As the atmosphere gets warmer, rainfall intensification is expected across the planet with anticipated impacts on ecological and human systems. In the southwestern United States and northwestern Mexico, the highly variable and localized nature of rainfall during the North American Monsoon makes it difficult to detect temporal changes in rainfall intensities in response to climatic change. This study addresses this challenge by using the dense, subdaily, and daily observations from 59 rain gauges located in southeastern Arizona. We find an intensification of monsoon subdaily rainfall intensities starting in the mid-1970s that has not been observed in previous studies or simulated with high-resolution climate models. Our results highlight the need for long-term, high spatiotemporal observations to detect environmental responses to a changing climate in highly variable environments and show that analyses based on limited observations or gridded data sets fail to capture temporal changes potentially leading to erroneous conclusions.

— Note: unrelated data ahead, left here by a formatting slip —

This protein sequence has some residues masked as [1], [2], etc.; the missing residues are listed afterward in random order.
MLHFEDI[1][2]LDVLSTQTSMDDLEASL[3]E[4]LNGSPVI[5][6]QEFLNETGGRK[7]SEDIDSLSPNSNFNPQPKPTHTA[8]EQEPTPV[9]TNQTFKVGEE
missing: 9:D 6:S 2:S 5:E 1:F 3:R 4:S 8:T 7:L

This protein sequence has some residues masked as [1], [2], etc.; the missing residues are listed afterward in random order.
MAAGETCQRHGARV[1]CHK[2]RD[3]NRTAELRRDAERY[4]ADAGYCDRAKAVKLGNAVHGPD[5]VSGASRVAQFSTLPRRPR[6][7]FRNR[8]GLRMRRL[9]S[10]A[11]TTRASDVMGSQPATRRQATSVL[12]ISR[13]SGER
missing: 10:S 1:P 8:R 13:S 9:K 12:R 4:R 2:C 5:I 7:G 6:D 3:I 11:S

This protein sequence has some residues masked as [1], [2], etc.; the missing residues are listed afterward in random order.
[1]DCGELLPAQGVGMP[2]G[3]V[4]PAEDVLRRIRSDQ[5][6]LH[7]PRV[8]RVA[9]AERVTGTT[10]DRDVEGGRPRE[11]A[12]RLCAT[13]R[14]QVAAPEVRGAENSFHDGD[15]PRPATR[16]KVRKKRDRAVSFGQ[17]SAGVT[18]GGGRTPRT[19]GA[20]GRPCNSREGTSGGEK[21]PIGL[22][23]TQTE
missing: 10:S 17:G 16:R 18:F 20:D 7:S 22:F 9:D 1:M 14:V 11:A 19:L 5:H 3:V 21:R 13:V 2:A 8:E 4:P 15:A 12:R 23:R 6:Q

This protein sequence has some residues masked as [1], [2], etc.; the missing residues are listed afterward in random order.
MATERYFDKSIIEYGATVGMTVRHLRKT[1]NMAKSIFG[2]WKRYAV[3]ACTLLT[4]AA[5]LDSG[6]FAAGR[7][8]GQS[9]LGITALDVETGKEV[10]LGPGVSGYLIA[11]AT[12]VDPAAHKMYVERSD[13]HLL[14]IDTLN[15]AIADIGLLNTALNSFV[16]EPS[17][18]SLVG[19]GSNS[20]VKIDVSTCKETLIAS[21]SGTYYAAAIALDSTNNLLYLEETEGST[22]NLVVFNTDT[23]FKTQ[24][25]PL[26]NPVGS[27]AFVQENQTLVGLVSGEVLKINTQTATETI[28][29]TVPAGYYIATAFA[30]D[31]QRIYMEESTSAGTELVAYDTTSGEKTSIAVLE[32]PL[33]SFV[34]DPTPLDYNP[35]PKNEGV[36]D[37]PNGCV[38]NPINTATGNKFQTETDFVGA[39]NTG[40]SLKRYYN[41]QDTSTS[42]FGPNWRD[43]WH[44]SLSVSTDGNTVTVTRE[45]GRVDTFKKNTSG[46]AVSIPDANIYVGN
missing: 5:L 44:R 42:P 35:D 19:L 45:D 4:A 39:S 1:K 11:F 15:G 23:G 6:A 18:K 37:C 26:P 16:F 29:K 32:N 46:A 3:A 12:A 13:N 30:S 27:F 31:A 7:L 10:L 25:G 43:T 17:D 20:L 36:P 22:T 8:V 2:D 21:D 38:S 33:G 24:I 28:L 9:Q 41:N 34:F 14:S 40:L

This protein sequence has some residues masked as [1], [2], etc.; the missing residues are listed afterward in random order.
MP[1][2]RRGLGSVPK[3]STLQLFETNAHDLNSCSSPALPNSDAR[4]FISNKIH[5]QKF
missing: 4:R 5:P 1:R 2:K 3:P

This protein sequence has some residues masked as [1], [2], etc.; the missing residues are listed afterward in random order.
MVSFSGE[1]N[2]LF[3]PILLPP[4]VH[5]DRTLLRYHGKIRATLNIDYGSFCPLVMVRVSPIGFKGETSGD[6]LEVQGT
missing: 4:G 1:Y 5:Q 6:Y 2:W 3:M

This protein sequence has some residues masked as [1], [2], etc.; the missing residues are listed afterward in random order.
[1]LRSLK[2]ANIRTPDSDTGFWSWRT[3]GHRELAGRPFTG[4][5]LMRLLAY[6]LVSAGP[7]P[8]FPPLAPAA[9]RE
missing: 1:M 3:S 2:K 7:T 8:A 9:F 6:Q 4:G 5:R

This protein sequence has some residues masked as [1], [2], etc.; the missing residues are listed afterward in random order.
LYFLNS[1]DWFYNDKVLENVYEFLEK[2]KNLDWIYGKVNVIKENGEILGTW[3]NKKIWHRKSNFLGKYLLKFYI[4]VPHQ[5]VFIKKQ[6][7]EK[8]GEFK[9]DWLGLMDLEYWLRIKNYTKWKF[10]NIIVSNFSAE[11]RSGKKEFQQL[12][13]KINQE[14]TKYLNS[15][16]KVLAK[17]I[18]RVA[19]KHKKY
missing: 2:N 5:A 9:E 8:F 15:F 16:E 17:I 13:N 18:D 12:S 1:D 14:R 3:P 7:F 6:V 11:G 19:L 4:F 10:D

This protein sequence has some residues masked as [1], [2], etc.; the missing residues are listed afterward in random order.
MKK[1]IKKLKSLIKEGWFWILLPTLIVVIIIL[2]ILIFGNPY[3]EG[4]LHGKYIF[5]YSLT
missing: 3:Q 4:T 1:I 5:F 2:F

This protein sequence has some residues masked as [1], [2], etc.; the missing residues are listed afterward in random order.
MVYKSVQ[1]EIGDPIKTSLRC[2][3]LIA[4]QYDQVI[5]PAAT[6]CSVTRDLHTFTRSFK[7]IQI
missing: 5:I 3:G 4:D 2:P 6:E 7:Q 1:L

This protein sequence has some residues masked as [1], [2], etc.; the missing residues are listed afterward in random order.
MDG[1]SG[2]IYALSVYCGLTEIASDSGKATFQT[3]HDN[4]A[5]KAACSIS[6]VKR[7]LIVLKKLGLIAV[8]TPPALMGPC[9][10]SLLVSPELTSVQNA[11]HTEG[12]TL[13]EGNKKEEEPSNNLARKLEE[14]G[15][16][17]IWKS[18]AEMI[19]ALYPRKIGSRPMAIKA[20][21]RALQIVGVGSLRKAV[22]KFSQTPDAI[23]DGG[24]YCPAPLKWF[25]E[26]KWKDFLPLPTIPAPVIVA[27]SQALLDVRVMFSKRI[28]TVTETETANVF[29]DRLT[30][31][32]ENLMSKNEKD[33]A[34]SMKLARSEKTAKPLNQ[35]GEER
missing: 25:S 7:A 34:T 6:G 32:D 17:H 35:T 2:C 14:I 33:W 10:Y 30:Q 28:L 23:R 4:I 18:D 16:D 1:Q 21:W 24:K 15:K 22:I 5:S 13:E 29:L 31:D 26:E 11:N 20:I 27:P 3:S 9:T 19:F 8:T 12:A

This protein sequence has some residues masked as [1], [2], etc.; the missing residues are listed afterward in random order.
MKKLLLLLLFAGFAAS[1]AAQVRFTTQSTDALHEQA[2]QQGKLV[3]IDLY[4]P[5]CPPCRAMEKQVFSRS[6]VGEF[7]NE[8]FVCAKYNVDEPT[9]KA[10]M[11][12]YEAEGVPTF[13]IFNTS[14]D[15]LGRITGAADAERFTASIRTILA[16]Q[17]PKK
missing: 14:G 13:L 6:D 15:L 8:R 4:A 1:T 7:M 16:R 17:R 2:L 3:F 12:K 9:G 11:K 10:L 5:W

- North America Monsoon
ASJC Scopus subject areas
- Earth and Planetary Sciences(all)